Studio711

Geek

Analyzing Water Data in Azure Data Explorer

One of my favorite systems at work officially launched a couple weeks ago as Azure Data Explorer (internally called Kusto). I’ve been doing some blogging for their team on their Tech Community site. You can see all my posts on my profile page. This post will use Azure Data Explorer too but I thought it fit better on this blog.

A year or two ago, our local water company replaced all of the meters with digital, cellular meters. I immediately asked if that meant we’d get access to more data and they said it was coming in the future. The future is now! If you happen to live in Woodinville, you can get connected with these instructions.

The site is nice and lets you see charts, but by now you probably know that I love collecting data about random things so I immediately tried to figure out how to download the raw data. The only download directly supported form their site is the bi-monthly usage from the bills, but from the charts, I could see that hourly data was available somewhere. A little spelunking in the Chrome dev tools revealed the right REST endpoint to call to get a big JSON array full of the water usage for every hour in the last ~11 months.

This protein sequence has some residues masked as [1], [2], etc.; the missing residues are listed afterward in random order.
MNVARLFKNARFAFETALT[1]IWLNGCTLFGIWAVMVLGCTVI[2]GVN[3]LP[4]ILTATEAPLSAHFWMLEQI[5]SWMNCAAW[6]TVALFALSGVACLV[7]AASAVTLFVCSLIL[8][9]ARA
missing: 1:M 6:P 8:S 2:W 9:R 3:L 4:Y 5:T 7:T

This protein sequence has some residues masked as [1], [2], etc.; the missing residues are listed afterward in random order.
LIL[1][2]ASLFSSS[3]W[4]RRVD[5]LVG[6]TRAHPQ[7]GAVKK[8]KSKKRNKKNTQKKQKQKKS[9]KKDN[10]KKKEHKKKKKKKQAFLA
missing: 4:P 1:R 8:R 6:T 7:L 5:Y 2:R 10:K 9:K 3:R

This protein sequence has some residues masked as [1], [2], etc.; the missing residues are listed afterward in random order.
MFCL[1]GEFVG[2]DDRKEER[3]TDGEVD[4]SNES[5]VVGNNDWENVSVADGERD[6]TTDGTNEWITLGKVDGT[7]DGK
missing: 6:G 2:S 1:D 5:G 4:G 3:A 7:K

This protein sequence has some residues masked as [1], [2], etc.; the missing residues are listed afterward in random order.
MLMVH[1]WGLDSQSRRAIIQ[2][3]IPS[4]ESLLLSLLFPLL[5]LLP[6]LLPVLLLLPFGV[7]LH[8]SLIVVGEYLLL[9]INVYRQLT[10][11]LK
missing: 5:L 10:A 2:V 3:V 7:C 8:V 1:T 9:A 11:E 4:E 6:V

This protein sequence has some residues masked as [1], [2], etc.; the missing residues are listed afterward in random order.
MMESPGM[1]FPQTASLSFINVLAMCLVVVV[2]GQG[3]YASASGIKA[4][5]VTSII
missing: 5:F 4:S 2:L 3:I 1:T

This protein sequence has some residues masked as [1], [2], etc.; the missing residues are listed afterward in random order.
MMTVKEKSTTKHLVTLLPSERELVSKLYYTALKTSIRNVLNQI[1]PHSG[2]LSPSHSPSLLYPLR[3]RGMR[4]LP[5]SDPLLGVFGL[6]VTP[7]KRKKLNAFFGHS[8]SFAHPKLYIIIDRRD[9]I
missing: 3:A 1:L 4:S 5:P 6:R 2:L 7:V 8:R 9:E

I pulled that into Azure Data Explorer and started querying to see what I could learn. This first chart shows the median water usage by three hour chunks of the day. Tyla and I usually both shower in the morning so it makes sense that 6-9am has the heaviest usage.

WaterUsage
| summarize 
    sum(Gallons)
    by Hour=bin(hourofday(Timestamp), 3), bin(Timestamp, 1d)
| summarize percentile(sum_Gallons, 50) by Hour
| render columnchart  with (title = 'Median Water Usage by 3 Hour Bin', legend = hidden)

I feel like there’s probably a better way to do write the next query, but this works. It’s the cumulative usage throughout each month. The four lines at the top of the chart are the summer months when I’m using the irrigation in the yard. The lines that drop off at the end of the month are because I ran the x axis all the way from 1 to 31 for every month so months don’t have enough data, but it still conveys the general idea. It’s interesting how similar all the non-watering months are.